This post is not an easy one to write but is one I feel can help some. This post is close to my heart and shows a lot of who I am and how I deal with situations. I don't like to try anything I know I could fail at which is perhaps why both this blog and recent life changes have been difficult to keep up with. We are always learning and growing no matter what life stage. We can be taught and keeping that in mind may change the way we see people and ourselves.

When I got married this summer, I thought that was the biggest sign of commitment there was. I felt that that meant my now husband, couldn't leave me or hurt me. He was tied to me for life. I did not, however, realize that I would still live in fear of losing him despite being married. I have this way of trying to sabotage anything I think might fail. Perhaps it was a defense mechanism or just not having learned what real love is. My heart hurt at the thought of losing Wilson but for some reason, I couldn't shake the feeling that I would end up alone. I picked fights with Wilson and got more angry at small problems than necessary. I am usually full of patience and understanding, but when it came to Wilson, I always lost it.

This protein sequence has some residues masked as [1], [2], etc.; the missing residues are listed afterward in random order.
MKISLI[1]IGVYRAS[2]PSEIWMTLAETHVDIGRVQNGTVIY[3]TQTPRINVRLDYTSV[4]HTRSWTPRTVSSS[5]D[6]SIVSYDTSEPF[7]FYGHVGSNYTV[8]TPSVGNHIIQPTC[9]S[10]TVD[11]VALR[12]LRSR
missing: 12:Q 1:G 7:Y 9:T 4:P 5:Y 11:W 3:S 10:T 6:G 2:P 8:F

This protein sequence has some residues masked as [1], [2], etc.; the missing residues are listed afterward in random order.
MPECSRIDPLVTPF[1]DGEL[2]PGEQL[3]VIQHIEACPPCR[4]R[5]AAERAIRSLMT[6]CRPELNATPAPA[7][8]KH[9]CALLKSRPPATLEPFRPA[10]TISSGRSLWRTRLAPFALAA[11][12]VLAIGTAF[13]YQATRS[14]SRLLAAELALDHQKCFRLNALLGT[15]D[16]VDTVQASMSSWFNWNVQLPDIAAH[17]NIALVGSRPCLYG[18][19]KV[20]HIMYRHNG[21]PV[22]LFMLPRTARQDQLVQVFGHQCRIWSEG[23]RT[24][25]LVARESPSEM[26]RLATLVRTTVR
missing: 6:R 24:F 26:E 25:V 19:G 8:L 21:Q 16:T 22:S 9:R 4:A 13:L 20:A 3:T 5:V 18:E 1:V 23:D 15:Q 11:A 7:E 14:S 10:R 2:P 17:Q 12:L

Wilson was always patient, loving and respectful to me while I was learning and growing. He loved me the best way he could and eventually I saw that. I spent months feeling gray and like I had no personality, but Wilson stood by. He was my strength and held me when I cried. He loved me so well.